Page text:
On Wednesday, August 2nd, stock markets from New York to Tokyo hit a downtrend. Despite the U.S. economy’s strong growth in the second quarter, traders entered into a negative market mood yesterday. Let’s take a closer look:
Wall Street Hits the Skids
Key American Indices experienced a significant selloff on Wednesday, with the Nasdaq (US-TECH 100) suffering its worst day since February, triggered by Fitch's downgrade of the long-term rating for the U.S. Fitch, a major ratings agency, cited the deteriorating quality of governance in the United States as one of the reasons behind its decision. Following this news, the tech-heavy index plummeted over 2%, while the S&P 500 (USA 500) dropped by nearly 1.4%, and the Dow Jones Industrial Average (USA 30) fell by just under 1%.
Fitch Ratings downgraded the U.S. long-term foreign currency issuer default rating from AAA to AA+ due to anticipated fiscal deterioration over the next three years. The last time the U.S. received a major ratings downgrade was in 2011 when Standard & Poor's lowered the rating to AA+ from AAA.
According to some, Wall Street investors may be using the Fitch downgrade as a reason to take profits. However, yesterday’s stock market falls could have been part of a foreseeable trading pattern following a strong run in recent months.
The selloff on Wednesday interrupted the months-long uptrend, which was mainly drivenby growth stocks. Technology stocks were among those with the largest drops, partly due to the 10-year Treasury yield reaching its highest level since November. Mega-cap tech companies like Amazon (AMZN), Alphabet (GOOG), and Microsoft (MSFT), all experienced losses over the course of the trading day, by 2.6%, 2.4%, and 2.6% respectively.
Another drag on Wall Street results yesterday may have been semiconductor chip industry leader Advanced Micro Devices’ (AMD) precipitous share value drop. With the market demand for personal computers on the decline, this firm’s revenues dropped in the second quarter, and relatively negative guidance for the near-term contributed to AMD’s 7% fall yesterday.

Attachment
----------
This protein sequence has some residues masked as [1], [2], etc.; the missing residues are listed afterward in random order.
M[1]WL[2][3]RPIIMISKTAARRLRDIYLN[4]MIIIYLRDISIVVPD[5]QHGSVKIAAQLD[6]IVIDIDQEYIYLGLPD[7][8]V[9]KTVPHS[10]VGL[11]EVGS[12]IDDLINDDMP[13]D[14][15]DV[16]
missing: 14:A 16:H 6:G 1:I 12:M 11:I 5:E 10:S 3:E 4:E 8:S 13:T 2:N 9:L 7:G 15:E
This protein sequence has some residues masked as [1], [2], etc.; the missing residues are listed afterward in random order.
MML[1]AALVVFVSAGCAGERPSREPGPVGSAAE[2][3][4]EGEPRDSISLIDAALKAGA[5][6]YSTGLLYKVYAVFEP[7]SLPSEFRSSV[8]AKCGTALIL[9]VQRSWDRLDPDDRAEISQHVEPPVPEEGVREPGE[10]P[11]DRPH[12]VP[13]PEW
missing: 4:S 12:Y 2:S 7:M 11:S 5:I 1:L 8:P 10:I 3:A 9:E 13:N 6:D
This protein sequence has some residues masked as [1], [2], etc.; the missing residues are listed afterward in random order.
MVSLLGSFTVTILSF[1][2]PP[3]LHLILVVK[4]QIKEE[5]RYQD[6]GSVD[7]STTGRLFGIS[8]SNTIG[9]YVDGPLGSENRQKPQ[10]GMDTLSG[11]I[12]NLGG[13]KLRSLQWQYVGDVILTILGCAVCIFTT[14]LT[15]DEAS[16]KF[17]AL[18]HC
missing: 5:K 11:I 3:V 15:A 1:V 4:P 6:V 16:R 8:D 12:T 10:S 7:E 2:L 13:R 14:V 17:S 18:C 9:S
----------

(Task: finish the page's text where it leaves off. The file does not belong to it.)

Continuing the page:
However, this selloff might also be seen as a needed market shift from technology stocks into defensive sectors. Some market experts hold that the market is still investing money, and that the selloff has allowed some adjustments without upsetting the overall upward trends seen in the tech sector since the beginning of the year. (Source:CNBC)
Slide Spreads to Asia
Wall Street’s Wednesday drops were not limited to American shores. By the ring of the closing bell yesterday, several major Asian Indices had registered losses in value. The Tokyo-based Nikkei 225 (Japan 225) fell by nearly 1.7%, while Hong Kong’s Hang Seng Index (Hong Kong 50) dropped by almost 2.5%.
Tech stocks were especially affected yesterday, with JD.com (JD) and Baidu (BIDU) dropping by almost 4.5% and 4.3% respectively by the end of trading. These falls could have come on the back of further restrictions proposed by China’s ruling Communist Party which seek to limit smartphone use among the nation’s youth. Increasing government oversight of China's homegrown tech industry has been a persistent trend in recent years, and it is yet to be seen how this could affect Asian markets going forward.
Whether yesterday’s stock trends are simply a market correction or a harbinger of a longer term shift in market mood has yet to be seen. Market watchers will have to wait and see how all these factors develop over the course of the coming trading days.